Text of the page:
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How Do I Voice Out My Concerns Without Coming Off Rude?

by Nadira Ezrin. |

“Can I correct my boss when they make a mistake?”

“Can I confront my coworker who keeps stepping on my toes?”

“Can I challenge my friend’s insensitive jokes?”

“Can I tell the person I love the most of my deepest insecurities?”

A psychologist, Adam Galinsky, said these during his speech at a TED Conference. I believe every one of us has experienced hesitation on speaking up or being honest about something. Galinksy defined ‘low power double bind’ as a situation where when we don’t speak up, we go unnoticed, and if we do speak up, we get punished or rejected.

We always want to give genuine opinions during crucial situations. However, we also need to understand that it’s not always easy for people to accept the truth as people tend to overreact when their ideas are being disputed—when in reality, the only way to improve something is to find and correct its flaws. Because of this, we end up keeping our concerns on the inside because we are afraid they might sound offensive.


Here are some ways to voice our concerns without coming off as rude:


1. Don't make it personal

If it is work-related, nothing personal should be involved at all. When your criticism becomes personal, the situation becomes hostile. Be careful with each word that is thrown out. For example, instead of saying “you are very slow in making progress”, change it to “it would be convenient for our team if our progress can be improved”.

Be specific on things you want to comment on. When we communicate with others, only 10% of what we communicate comes from the words we use. No good results will be shown if we make a biased criticism, as it will be seen as an attack on the individual. We don’t want the situation to get worse, right?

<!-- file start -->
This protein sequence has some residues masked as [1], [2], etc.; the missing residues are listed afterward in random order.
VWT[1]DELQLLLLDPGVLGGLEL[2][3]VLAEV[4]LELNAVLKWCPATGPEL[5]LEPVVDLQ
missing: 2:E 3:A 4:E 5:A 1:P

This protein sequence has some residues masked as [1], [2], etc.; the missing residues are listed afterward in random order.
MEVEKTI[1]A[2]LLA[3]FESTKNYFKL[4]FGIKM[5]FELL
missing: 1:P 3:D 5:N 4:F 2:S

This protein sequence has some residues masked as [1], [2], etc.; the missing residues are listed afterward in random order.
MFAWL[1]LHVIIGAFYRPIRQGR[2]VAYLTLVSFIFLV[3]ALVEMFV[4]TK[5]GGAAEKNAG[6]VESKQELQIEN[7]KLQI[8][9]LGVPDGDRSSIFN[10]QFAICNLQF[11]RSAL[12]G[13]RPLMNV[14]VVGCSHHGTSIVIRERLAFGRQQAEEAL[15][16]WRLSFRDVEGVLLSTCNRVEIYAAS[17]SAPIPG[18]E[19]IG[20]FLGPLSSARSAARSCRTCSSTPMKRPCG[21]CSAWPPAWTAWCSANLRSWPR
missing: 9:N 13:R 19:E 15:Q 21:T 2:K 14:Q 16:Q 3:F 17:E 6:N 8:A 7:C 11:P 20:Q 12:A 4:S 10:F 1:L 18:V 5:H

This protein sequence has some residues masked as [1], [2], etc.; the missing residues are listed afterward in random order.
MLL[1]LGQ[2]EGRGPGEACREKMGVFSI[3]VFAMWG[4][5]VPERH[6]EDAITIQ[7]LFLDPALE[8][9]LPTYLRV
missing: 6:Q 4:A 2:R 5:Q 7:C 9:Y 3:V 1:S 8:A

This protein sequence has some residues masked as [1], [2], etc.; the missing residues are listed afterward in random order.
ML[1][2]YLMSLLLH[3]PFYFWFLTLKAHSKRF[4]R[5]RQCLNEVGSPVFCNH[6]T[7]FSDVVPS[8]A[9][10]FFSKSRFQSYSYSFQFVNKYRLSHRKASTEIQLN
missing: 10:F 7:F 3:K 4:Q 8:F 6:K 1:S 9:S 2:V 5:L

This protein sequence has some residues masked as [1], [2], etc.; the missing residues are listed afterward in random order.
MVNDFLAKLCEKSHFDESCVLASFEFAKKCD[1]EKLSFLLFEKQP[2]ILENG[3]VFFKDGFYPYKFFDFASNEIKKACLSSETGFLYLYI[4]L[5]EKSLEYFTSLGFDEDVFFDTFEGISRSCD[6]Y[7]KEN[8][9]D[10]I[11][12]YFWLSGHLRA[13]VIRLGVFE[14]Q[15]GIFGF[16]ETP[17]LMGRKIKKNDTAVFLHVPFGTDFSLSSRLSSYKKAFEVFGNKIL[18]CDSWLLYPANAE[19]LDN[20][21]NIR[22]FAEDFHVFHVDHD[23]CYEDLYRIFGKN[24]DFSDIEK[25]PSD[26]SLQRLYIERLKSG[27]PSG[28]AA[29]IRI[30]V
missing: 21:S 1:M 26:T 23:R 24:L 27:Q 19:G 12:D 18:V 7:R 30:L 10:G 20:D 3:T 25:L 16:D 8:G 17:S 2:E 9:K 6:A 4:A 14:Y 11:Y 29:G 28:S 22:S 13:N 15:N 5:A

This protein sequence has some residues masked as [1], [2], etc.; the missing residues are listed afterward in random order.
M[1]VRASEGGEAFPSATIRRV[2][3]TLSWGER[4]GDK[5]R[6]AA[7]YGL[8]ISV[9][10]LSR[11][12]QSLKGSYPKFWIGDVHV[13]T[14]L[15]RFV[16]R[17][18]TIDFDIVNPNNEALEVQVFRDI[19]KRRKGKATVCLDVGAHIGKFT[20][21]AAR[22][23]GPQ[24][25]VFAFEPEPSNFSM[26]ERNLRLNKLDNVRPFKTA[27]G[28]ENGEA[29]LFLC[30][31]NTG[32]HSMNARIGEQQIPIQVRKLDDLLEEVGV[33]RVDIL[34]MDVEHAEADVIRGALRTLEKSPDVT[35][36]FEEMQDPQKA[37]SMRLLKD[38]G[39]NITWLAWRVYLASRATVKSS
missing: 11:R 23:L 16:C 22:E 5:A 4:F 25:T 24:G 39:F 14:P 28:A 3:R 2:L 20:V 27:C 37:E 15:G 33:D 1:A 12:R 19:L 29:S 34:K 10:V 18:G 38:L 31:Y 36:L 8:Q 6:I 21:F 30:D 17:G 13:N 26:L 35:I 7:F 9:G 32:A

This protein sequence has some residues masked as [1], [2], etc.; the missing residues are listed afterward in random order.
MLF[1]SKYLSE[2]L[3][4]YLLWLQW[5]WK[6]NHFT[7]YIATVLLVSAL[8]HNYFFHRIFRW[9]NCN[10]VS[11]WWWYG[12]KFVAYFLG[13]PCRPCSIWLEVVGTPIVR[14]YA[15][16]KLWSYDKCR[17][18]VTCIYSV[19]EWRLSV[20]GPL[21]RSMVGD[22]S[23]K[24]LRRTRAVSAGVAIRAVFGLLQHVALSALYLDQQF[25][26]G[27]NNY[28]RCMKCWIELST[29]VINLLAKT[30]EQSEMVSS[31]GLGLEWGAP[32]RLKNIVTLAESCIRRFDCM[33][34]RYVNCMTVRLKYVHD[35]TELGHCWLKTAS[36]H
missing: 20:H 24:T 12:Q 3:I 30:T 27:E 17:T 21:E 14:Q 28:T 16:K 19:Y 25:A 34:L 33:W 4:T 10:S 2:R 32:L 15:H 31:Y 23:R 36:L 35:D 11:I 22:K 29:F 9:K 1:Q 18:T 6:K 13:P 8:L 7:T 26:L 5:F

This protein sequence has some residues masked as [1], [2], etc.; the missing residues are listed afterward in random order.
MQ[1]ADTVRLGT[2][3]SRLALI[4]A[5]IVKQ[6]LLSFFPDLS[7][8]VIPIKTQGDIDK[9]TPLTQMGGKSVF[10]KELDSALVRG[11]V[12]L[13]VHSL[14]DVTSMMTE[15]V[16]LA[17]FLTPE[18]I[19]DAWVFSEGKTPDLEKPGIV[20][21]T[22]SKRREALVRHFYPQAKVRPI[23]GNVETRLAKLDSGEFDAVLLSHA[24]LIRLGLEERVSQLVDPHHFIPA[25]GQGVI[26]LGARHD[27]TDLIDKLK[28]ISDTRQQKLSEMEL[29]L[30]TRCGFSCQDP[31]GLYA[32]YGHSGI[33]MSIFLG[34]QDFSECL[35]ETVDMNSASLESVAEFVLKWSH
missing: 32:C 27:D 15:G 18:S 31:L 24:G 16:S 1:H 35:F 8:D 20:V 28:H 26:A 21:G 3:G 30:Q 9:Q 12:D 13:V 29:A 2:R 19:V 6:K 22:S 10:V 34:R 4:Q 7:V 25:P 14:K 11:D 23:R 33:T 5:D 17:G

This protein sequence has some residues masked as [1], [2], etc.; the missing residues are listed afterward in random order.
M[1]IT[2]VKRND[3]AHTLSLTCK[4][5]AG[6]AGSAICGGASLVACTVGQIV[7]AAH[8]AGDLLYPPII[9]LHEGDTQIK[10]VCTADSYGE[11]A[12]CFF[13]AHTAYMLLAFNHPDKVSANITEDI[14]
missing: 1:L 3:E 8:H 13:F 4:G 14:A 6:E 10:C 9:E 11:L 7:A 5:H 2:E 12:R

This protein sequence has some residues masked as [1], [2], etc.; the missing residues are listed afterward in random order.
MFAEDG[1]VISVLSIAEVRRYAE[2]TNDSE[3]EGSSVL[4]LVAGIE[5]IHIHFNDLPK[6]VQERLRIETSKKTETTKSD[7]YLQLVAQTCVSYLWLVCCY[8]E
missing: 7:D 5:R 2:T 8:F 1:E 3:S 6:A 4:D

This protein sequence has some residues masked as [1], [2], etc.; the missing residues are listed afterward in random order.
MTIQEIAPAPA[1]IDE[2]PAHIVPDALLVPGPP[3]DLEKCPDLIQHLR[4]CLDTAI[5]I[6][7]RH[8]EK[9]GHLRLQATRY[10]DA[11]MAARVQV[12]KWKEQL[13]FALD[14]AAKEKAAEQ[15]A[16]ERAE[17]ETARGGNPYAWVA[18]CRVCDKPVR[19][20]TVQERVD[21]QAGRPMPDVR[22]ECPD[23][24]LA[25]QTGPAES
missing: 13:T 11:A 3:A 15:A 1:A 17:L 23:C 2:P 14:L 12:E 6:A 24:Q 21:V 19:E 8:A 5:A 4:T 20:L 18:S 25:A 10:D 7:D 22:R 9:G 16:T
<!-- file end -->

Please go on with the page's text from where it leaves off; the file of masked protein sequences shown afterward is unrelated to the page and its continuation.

2. Enclose your opinions with compliments

When we speak up, people tend to get defensive and overreact because that's in our nature to. Thus, it is very important if we can compliment them to tone down the argument beforehand. It shows that we are actually paying attention to the whole situation first before voicing our opinions. Giving negative feedback can be tricky sometimes, but with some psychological know-how, the tightness of a situation can be fixed.


3. Plan and practice what you want to say

If you are that person who always offends people by saying “at least I’m being honest” or "no offense but..", you should practice your words first. Ask for an opinion from someone close to you, and be open about it. You can learn a lot by being observed. Come up with what to say and if they notice anything offensive or unpleasant in your words, you can ask them for their advise for you too. Using the right words and language is the key to flourishing relationships. With practice, you would know what and when to say the right things without being offensive.



4. Perspective-taking

Perspective-taking is not an easy task. According to Galinsky, a quick perspective-taking defuses a volatile situation. When we take someone else’s perspective, it allows us to be ambitious and assertive, but still likeable. Try to put yourself in their shoes, and wonder why they‘re doing this and that. Thus, our opinions might change after viewing the situation from their perspective. In addition, by doing this, we tend to be more understanding and considerate when problems arise.


5. Offer helpful suggestions

A criticism without suggestions is like telling someone that they’re doing something wrongly, but refusing to tell them how to do it the right way. When you give feedback to someone, it should always come with options to fix the mistake. When we give people options, it lowers their defenses, and they’re more likely to accept your feedback. Suggestions can come in the form of help too. For example, instead of saying “I don’t like the poster that you designed, it looks outdated”, change it to “I think the poster should look more fresh. I’ll help you find good latest samples of such designs”. Offering help is a good approach to speaking up about your concerns but with extra manners.



6. Practice what you preach

If you want people to accept your opinions, you too should do the same. Demonstrate your full commitment to criticism by accepting criticism as well when they come by your way. When we give feedback to others regarding the situation that we are involved in, always remember that we are fixing it for ourselves too.


Most people would rather not speak up because we think our criticism might be taken as an insult. But if we frame it correctly, the situation can be turned upside down and everything could turn out for the better. So if you wish to speak, always ask yourself—Is it true? Is it necessary? Is it kind?


Good luck!

You may find out more about Nadira on her Instagram too.

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